**FORMULA AND DERIVATION**

If an investor wishes to make an investment for, say, 3 years, he could consider two options:-

• invest the amount now on a 3 year bond or

• invest the amount now on a 2 year bond and at the end of the second year, invest the proceeds into a 1 year bond.

(There could be many other options and time periods for investment. Above is just an example.)

In the first case, the investor would clearly know the yield (rate of return) on the 3 year investment. But, in the second case, he would only know the yield available on the 2 year investment and have no information on the yield on the one-year investment that would happen two years from now. The yield that is known on the investment made now is the spot rate of interest. The yield that is not known on the investment made two years later is the forward interest rate, \(f_{t,r}\) , where \(t\) is the number of years after which the investment will be made and \(r\) is the number of years of the investment.

In the above example, the forward rate or the yield beginning two years from now, for a one-year period could be written as \(f_{2,1}\)

As described above, consider two individual investments, one made now for a period of \(t\) years and another made at the end of \(t\) years for a period of \(r\) years.

The overall yield would be equal to the yield on another investment made now, for a period of \(t+r\) years.

This could be mathematically written as follows:-

\[{\left(1+y_t\right)}^t{\left(1+f_{t,r}\right)}^r={\left(1+y_{t+r}\right)}^{t+r}\]

Where,

\(y_t\) is the spot rate on the \(t\)-year investment made now.

\(y_{t+r}\) is the spot rate on the \(t+r\) year investment made now.

\(f_{t,r}\) is the forward rate(yield) on the investment made after \(t\) years for a period of \(r\) years.

The above equation can be rewritten as follows:-

\[{\left(1+f_{t,r}\right)}^r=\frac{{\left(1+y_{t+r}\right)}^{t+r}}{{\left(1+y_t\right)}^t}\]

From the RHS of this equation, we can identify that \({\left(1+y_{t+r}\right)}^{t+r}={P_{t+r}}^{-1}\) and \({\left(1+y_t\right)}^t={P_t}^{-1}\) , where \(P_t\) is the price of a unit zero-coupon bond with term \(t\) years and \(P_{t+r}\) is the price of a unit zero-coupon bond with term \(t+r\) years. So, the equation can also be written in terms of these prices as follows:-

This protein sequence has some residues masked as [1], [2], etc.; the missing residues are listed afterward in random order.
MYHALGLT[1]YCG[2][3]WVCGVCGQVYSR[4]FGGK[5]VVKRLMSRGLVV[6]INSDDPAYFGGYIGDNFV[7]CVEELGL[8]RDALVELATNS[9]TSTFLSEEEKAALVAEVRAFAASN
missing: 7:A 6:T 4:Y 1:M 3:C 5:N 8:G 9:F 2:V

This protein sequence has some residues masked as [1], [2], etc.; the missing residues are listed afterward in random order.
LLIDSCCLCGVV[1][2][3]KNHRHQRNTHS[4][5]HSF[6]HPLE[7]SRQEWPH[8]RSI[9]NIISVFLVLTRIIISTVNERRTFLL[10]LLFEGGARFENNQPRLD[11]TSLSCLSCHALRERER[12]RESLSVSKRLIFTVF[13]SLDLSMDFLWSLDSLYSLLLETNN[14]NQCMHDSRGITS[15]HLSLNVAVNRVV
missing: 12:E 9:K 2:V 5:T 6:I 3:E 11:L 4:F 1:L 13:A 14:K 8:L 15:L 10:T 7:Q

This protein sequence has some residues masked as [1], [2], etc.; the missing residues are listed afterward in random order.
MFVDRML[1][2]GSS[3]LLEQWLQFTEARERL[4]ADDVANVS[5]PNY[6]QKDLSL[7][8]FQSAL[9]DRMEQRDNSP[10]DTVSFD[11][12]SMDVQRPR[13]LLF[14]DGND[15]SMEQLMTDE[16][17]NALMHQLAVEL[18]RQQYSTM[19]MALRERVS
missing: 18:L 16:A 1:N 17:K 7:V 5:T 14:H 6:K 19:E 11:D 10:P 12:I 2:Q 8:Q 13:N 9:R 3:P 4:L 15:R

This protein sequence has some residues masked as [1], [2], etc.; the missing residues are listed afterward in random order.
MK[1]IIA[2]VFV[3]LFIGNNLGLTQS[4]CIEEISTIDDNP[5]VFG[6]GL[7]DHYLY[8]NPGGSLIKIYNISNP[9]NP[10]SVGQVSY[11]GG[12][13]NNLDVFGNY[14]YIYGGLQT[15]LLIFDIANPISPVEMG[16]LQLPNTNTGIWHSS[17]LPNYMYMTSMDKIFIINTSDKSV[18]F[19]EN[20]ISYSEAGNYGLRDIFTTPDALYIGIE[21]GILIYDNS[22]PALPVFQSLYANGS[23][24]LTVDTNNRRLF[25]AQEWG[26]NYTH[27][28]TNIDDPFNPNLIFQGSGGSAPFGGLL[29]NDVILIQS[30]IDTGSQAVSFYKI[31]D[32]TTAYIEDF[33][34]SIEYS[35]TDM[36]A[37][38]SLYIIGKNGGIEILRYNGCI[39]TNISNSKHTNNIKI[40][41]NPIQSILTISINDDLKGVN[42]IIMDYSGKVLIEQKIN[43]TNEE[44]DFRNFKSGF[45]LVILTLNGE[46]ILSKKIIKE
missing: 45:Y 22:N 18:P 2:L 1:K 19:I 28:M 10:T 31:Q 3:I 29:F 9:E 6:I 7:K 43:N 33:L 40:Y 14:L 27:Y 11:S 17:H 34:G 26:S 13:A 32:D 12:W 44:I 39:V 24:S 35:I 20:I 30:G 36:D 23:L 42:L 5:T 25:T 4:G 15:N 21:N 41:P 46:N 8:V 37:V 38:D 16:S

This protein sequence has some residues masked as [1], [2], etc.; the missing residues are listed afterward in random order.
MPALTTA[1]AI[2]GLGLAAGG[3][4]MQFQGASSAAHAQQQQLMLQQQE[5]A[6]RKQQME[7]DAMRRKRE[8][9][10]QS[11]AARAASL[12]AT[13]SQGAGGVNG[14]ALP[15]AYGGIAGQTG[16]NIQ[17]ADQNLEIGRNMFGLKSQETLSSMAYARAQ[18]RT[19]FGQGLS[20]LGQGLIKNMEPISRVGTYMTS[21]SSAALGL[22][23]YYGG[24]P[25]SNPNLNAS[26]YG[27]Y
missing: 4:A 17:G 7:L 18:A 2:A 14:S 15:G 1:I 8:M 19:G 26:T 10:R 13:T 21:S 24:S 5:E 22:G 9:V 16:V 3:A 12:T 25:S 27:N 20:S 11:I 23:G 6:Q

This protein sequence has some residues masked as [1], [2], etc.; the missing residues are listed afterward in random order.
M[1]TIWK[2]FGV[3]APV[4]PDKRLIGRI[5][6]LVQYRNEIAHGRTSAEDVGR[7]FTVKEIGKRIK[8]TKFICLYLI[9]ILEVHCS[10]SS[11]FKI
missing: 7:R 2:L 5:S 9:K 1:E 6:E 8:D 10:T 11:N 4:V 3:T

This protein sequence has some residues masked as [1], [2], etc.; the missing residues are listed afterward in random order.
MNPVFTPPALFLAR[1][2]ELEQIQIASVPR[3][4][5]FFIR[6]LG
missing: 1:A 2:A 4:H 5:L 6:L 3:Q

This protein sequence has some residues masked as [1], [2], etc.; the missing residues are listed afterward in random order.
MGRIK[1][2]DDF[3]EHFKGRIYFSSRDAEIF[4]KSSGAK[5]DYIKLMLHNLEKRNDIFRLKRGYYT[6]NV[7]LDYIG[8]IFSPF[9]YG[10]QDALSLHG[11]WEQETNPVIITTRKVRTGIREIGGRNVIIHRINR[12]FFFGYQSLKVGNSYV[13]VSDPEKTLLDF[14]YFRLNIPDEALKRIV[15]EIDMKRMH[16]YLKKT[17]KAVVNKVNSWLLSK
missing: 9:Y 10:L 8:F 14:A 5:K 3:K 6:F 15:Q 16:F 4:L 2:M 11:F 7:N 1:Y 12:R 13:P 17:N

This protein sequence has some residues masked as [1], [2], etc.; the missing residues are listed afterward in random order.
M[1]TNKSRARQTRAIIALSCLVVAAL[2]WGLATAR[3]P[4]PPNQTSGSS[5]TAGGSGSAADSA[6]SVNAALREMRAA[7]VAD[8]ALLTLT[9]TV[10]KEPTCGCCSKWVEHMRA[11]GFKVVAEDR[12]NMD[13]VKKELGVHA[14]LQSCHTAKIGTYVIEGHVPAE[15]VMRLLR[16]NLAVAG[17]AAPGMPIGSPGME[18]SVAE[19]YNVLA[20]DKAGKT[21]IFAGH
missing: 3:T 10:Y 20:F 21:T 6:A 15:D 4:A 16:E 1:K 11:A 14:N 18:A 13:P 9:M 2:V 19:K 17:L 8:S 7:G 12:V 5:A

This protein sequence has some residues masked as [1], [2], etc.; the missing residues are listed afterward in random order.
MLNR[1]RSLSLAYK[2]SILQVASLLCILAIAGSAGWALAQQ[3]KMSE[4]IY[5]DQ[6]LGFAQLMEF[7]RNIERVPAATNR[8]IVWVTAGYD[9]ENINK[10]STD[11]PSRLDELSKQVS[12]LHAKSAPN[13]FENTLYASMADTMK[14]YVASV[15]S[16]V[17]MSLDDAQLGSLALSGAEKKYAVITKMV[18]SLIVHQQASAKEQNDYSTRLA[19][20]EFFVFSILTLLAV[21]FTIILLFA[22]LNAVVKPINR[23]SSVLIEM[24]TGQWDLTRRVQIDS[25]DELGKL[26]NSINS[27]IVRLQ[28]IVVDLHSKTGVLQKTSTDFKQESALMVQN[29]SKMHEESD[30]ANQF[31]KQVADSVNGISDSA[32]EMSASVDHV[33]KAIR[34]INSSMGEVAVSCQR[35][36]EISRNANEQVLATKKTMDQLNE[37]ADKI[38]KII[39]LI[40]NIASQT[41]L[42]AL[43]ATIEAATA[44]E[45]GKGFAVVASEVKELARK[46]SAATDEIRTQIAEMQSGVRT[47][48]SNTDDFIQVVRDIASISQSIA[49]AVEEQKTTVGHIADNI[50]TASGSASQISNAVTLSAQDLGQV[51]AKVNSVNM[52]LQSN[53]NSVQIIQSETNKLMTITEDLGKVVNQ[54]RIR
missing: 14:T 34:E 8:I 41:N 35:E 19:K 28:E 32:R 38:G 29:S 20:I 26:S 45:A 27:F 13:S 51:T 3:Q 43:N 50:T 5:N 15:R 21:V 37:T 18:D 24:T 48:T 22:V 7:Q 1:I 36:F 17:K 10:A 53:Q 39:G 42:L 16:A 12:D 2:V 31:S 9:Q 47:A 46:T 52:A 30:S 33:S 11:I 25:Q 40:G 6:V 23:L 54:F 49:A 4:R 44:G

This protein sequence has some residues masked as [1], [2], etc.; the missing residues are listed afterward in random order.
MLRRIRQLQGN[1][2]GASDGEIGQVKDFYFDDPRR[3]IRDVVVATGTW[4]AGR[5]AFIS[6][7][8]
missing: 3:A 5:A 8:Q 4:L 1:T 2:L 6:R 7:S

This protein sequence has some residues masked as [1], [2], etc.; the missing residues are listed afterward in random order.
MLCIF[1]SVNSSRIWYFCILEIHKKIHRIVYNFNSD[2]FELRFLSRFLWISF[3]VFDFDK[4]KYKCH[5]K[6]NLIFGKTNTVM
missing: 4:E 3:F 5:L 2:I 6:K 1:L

\[{\left(1+f_{t,r}\right)}^r=\frac{{\left(1+y_{t+r}\right)}^{t+r}}{{\left(1+y_t\right)}^t}=\frac{P_t}{P_{t+r}}\]

The continuous time forward rate or forward force of interest can also be derived from the same concept. If \(i\) is a discrete interest rate and \(\delta \) is the force of interest, \({\left(1+i\right)}^n\) can be written as \(e^{\delta n}\) .
Similarly, \({\left(1+y_t\right)}^t{\left(1+f_{t,r}\right)}^r={\left(1+y_{t+r}\right)}^{t+r}\) can be written in terms of forward force of interest \(F_{t,r}\) and spot force of interest \(Y_t\) and \(Y_{t+r}\) as follows:-

\[e^{{tY}_t}e^{{rF}_{t,r}}=e^{{\left(t+r\right)Y}_{t+r}}\]
\[Applying\ Log\ on\ both\ sides,\ we\ get\]
\[{tY}_t+{rF}_{t,r}=\left(t+r\right)Y_{t+r}\]
\[\Rightarrow F_{t,r}=\frac{{\left(t+r\right)Y}_{t+r}-{tY}_t}{r}\]

This equation can also be written in terms of the prices of unit zero-coupon bonds with terms \(t\) and \(t+r\) , by substituting \(Y_t=\frac{-1}{t}{\mathrm{ln} P_t\ }\) , as follows:-

\[F_{t,r}=\frac{1}{r}{\mathrm{ln} \left(\frac{P_t}{P_{t+r}}\right)\ }\]

Relation between discrete and continuous forward rates:-

Discrete and continuous spot rates are mathematically related in the same way as an interest rate and its corresponding force of interest are related. If \(i\) is an interest rate and \(\delta\) is the corresponding force of interest, then

\[i=e^{\delta }-1\]
or\[\delta ={\mathrm{ln} \left(1+i\right)\ }\]

Similarly, if \(f_{t,r}\) and \(F_{t,r}\) are the discrete and continuous spot rates respectively, then

\[f_{t,r}=e^{F_{t,r}}-1\]
or
\[F_{t,r}={\mathrm{ln} \left(1+f_{t,r}\right)\ }\]

**EXAMPLES**

Example 1

An investor wishes to find out what the yield would be on a two year investment made three years from now. The spot rate of interest or yield for three years is \(6.4\ \%\) p.a. and the spot yield for five years is \(8.2\ \%\) p.a. on zero-coupon government bonds.

Here,

\[t=3\]
\[r=2\]
\[y_3=6.4\ \%\ p.a\ \]
\[y_5=8.2\ \%\ p.a\]

Using the formula for forward rates given above,

\[{\left(1+f_{3,2}\right)}^2=\frac{{\left(1+y_5\right)}^5}{{\left(1+y_3\right)}^3}\]
\[{\left(1+f_{3,2}\right)}^2=\frac{{1.082}^5}{{1.064}^3}=1.23115\]
\[1+f_{3,2}=1.1095\]
\[f_{3,2}=0.1095=10.957\%p.a.\]

This means that the 2 year yield, after 3 years from now will be \(10.957\ \%\) p.a.

Example 2

Consider the same case as example 1. The price of the three year zero-coupon bond is \(\textrm{₹}\ 0.83\) per unit nominal, and that of the five year bond is \(\textrm{₹}\ 0.6743\) per unit nominal.

Here,

\[P_3=0.83\]
\[P_5=0.6743\]

Using the formula for forward rate (in terms of zero-coupon bond prices),

\[{\left(1+f_{3,2}\right)}^2=\frac{P_3}{P_5}\]
\[{\left(1+f_{3,2}\right)}^2=\frac{0.84}{0.6743}=1.23115\]
\[1+f_{3,2}=1.1095\]
\[f_{3,2}=0.1095=10.957\%p.a.\]